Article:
Yehuda Lieberman, LCSW
My spouse and I went for marriage counseling for a while for some issues with someone who seemed to be a very competent therapist. The therapist seemed to understand how to breakdown the issues and attempt to work on resolutions. However, some things didn't seem to be adding up right. For example, the therapist left off a few sessions at some very crucial points, leaving us feeling very vulnerable and with a lot of raw emotions exposed, but with no tools to deal with them until the next session. There were other things as well... I am wondering if this is something normal for marriage counseling? In which case, do we look for another counselor more experienced or just drop the whole marriage counseling idea? More importantly, how does a client determine if a therapist is doing their job correctly even if it's a difficult process, or the therapist is perhaps not competent enough.
It sounds like your experience with this therapist may have been both positive and negative. You mention that the therapist appeared capable, and was seemingly able to help in certain areas. However, there were some areas in which you feel that the therapist fell short.
You mentioned only one specific problem, but alluded to others. The issue that you mentioned relates to the therapist having helped the two of you to identify a problem—but then letting it stew until the next session. There are a few reasons that this can occur. The most obvious possibility that comes to mind is that the therapist simply didn’t recognize the level of emotion that the session evoked. Sometimes, we feel that a good therapist should understand the impact of our interactions. It may seem that therapists can—and should—pick up on our emotions, and identify the necessary intervention.
Of course, therapists are not infallible. We are trained to collect information, assess the situation, and to use various therapeutic techniques to help make positive changes. Perhaps most importantly, we are trained to maintain a collaborative relationship with our clients. The reciprocal exchange of information is paramount. This means that therapists should always be alert to any possible breakdown in communication. This includes non-verbal communication, like recognizing when a client’s needs are not being met.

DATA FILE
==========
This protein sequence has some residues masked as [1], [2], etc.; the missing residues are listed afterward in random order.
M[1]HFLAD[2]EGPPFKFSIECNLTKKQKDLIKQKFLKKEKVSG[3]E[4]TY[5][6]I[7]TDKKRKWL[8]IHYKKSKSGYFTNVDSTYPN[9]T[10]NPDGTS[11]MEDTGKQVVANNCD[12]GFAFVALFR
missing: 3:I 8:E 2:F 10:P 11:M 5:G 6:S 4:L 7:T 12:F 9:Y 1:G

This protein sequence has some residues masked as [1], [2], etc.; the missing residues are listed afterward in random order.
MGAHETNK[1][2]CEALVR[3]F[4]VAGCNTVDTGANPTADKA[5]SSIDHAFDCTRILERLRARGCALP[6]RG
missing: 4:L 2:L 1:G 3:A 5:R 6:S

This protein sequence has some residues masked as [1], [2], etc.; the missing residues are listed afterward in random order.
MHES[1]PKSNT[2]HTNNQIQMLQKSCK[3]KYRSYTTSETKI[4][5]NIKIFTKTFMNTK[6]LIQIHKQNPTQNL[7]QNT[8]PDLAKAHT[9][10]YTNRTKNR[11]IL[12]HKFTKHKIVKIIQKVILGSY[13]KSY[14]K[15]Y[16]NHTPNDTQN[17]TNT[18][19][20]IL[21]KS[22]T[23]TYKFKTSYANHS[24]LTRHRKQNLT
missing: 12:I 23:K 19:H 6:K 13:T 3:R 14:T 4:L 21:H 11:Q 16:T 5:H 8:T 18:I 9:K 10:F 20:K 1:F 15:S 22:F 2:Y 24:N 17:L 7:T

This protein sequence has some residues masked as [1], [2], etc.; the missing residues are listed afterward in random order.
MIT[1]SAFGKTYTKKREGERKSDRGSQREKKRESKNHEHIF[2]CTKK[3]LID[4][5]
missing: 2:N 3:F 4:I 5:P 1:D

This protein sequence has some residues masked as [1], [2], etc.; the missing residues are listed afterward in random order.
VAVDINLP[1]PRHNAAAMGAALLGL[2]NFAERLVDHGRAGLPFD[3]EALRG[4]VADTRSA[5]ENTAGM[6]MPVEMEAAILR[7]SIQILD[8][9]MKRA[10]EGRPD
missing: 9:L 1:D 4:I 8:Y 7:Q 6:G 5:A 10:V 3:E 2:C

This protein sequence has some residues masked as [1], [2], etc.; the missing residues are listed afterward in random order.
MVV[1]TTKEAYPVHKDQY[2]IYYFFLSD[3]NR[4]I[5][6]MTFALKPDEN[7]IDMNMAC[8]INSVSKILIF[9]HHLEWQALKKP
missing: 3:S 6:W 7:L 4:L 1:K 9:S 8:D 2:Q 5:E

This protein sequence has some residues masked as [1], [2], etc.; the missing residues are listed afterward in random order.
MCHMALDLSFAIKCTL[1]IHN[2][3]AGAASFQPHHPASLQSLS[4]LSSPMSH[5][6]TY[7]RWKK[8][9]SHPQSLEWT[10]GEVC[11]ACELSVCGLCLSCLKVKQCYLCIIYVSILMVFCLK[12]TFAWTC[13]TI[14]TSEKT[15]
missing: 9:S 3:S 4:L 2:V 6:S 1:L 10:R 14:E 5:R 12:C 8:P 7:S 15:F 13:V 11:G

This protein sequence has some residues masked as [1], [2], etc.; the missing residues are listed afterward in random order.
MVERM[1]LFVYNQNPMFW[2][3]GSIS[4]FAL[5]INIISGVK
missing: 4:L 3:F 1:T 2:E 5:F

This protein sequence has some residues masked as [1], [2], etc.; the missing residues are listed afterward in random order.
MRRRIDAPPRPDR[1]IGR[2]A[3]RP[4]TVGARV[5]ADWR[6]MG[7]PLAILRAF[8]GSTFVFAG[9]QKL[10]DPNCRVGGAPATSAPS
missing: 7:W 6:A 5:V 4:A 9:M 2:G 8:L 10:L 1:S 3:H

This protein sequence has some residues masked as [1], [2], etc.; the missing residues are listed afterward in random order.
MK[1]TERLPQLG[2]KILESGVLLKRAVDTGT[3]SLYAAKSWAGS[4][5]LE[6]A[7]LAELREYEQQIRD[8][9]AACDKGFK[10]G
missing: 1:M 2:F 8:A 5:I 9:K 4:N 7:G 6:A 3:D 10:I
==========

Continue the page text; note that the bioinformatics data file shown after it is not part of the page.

Although it is technically the therapist’s job to foster the proper communication within the therapeutic relationship, communication goes both ways. There are times when something is obvious to us, making us feel that the other person certainly sees it as well. However, we are all human, with our own emotions, needs, insecurities, defenses, and perspectives (yes; even therapists are human!). As in any relationship, if the other person appears not to understand your feelings or needs, it is your prerogative to discuss this with them. Remember that therapy is meant to be a collaborative experience. You are not there to be “cured;” rather, you are there to work jointly on the issues that you identify.
It is possible that your therapist believes that opening a can of worms without resolution is a good idea for you. Perhaps the belief is that your spouse and you have—or will develop—the capability of working it through on your own. Even if this is true, however, it should be something that is discussed. If the therapist does not discuss it, this can mean that they are not truly open to communication in the way that they should be. Or it can mean that they simply did not recognize the consternation that these sessions evoked. Perhaps the therapist “should” pick up on issues like these. This is their job after all. However, in every relationship it is the responsibility of all parties to make their needs knows, and to discuss issues as they arise.
You asked how a client can determine whether a therapist is doing their job properly. In order for us to know whether anyone is doing their job, we need to have a clear sense as to the nature of the job and the goals to be achieved. Without clearly defined goals and ways of assessing their attainment, we wind up all too reliant on the “expertise” of the person that we hired. Therapists and clients should identify clear goals and the means with which to measure the degree to which they are achieved.
You may believe that your therapist is not open to communication or not properly listening to your concerns. Or you may have the clear sense that their time is more important to them than helping you. If this is the case, it may be necessary to switch to another therapist who is able to properly collaborate with your spouse and you. You seem to have gained something from the therapy process. It would be a shame not to capitalize on these gains with the appropriate therapist.
-Yehuda Lieberman, LCSW
psychotherapist in private practice
adjunct professor at Touro College
Graduate School of Social Work
author of Self-Esteem: A Primer
www.ylcsw.com / 516-218-4200
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